Thursday, July 22, 2010

Could New MIT program use Pyrgi Tablets to Decipher Etruscan?

The Pyrgi tablets contain a treatise inscribed in both
Etruscan and Phoenician script.  Image courtesy of
Wikimedia user Pufacz.

Being a technology professional I couldn't help my excitement when I read that a new computer program developed at MIT had been used to decipher Ugarit, an ancient language used in Syria over three thousand years ago. Even more amazing is that the program was able to do so after only a few hours. Linguists have spent years trying to decipher it!


The program is designed to compare an unknown language with a language known to be related to it. In this case scientists set the known related language to Hebrew.


"The system looks for commonly used symbols in the two languages and gradually refines its mapping of the alphabet until it can go no further. The Ugaritic alphabet has 30 letters, and the system correctly mapped 29 of them to their Hebrew counterparts."

"Of the words that the two languages shared the program was able to correctly identify 60 per cent of them." - Read more


Critics point out that some as-yet undeciphered scripts have no known related languages so the program would not be of much use for them.  But leading researcher Regina Barzilay thinks that by scanning multiple languages at once the program could draw logical conclusions from contextual references.

Etruscan Architectural Antefix depicting a
Maenad and a Satyr 500-475 BCE. Photographed
at the Getty Villa by Mary Harrsch.

Perhaps if they used epigraphic examples from similar types of excavation sites that would increase the likelihood that the inscriptions would be discussing similar topics. For example, if they used inscriptions from tablets all found near granaries or inscriptions all found on funerary objects in tombs it may help to increase the contextual similarities. If they further limited inscriptions to those found in similar sites from roughly equivalent time periods that would narrow the comparisons even further. This may also mean that comparisons could be made with languages existing at the same time period but not necessarily from a related language group.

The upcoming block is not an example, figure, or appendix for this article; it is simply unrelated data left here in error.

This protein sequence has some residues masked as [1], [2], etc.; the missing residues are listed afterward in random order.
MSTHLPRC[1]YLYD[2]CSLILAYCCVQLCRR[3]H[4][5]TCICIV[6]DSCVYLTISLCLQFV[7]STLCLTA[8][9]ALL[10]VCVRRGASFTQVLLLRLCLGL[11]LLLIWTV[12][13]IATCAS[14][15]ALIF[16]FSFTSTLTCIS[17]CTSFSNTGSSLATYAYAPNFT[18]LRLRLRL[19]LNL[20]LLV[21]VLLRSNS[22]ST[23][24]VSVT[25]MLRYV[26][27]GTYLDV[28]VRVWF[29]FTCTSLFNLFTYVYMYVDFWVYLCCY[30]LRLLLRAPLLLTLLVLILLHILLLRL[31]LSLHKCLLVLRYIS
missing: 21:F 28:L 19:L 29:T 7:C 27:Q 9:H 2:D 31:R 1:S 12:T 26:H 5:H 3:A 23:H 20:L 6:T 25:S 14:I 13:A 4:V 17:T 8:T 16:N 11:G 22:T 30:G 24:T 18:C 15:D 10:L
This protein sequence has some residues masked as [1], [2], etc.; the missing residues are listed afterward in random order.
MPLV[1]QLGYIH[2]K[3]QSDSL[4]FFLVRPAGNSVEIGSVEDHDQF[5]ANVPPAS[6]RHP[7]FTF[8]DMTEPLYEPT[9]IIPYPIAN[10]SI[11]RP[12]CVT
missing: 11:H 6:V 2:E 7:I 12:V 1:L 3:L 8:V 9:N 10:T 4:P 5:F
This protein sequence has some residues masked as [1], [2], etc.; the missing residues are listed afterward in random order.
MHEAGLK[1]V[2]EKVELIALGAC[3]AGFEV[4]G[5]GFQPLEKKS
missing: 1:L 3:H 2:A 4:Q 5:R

In the Etruscan Museum in Rome housed in the Villa Giulia, there is a treatise inscribed on the Pyrgi tablets in both Etruscan and Phoenician. Although they are not related languages, they are both obviously talking about the same thing. Perhaps their inscriptions could be used as a test with the new software.


Other critics have pointed out that the program really does not have a way to determine the beginning or ending of words either. This can be a serious problem as Etruscan did not use spacing or punctuation until the sixth century BCE and then dots or colons may have also been used to separate syllables as well as words and sentences.

It's too bad all of the emperor Claudius' work on Etruscan have been lost over the centuries.


Only a few educated Romans with antiquarian interests, such as Varro, could read Etruscan. The last person known to have been able to read it was the Roman emperor Claudius (10 BC – AD 54), who — in the context of his work in twenty books about the Etruscans, Tyrrenik√† (now lost) — compiled a dictionary (also lost) by interviewing the last few elderly rustics who still spoke the language. Urgulanilla, his first wife, was Etruscan.[3]

Livy and Cicero were both aware that highly specialized Etruscan religious rites were codified in several sets of books written in Etruscan under the generic Latin title Etrusca Disciplina. The Libri Haruspicini dealt with divination from the entrails of the sacrificed animal, the Libri Fulgurales expounded the art of divination by observing lightning. A third set, the Libri Rituales, would have provided us with the key to Etruscan civilization: its wider scope embraced Etruscan standards of social and political life as well as ritual practices. According to the 4th century Latin writer Servius, a fourth set of Etruscan books existed, dealing with animal gods, but it is probably unlikely that any contemporary scholar could have read Etruscan at such a late date. The single surviving Etruscan book, Liber Linteus, being written on linen, survived only by being used as mummy wrappings. - Wikipedia
Now that we have even better technology to analyze mummy wrappings and scrolls that were reused in the Middle Ages as well maybe some of Claudius' work will be found in the future.

The Atlas of Languages: The Origin and Development of Languages Throughout the World (Facts on File Library of Language and Literature Series)   The Power of Babel: A Natural History of Language   Etruscan Civilization: A Cultural History   The Etruscan Language: An Introduction, Revised Editon   Claudius
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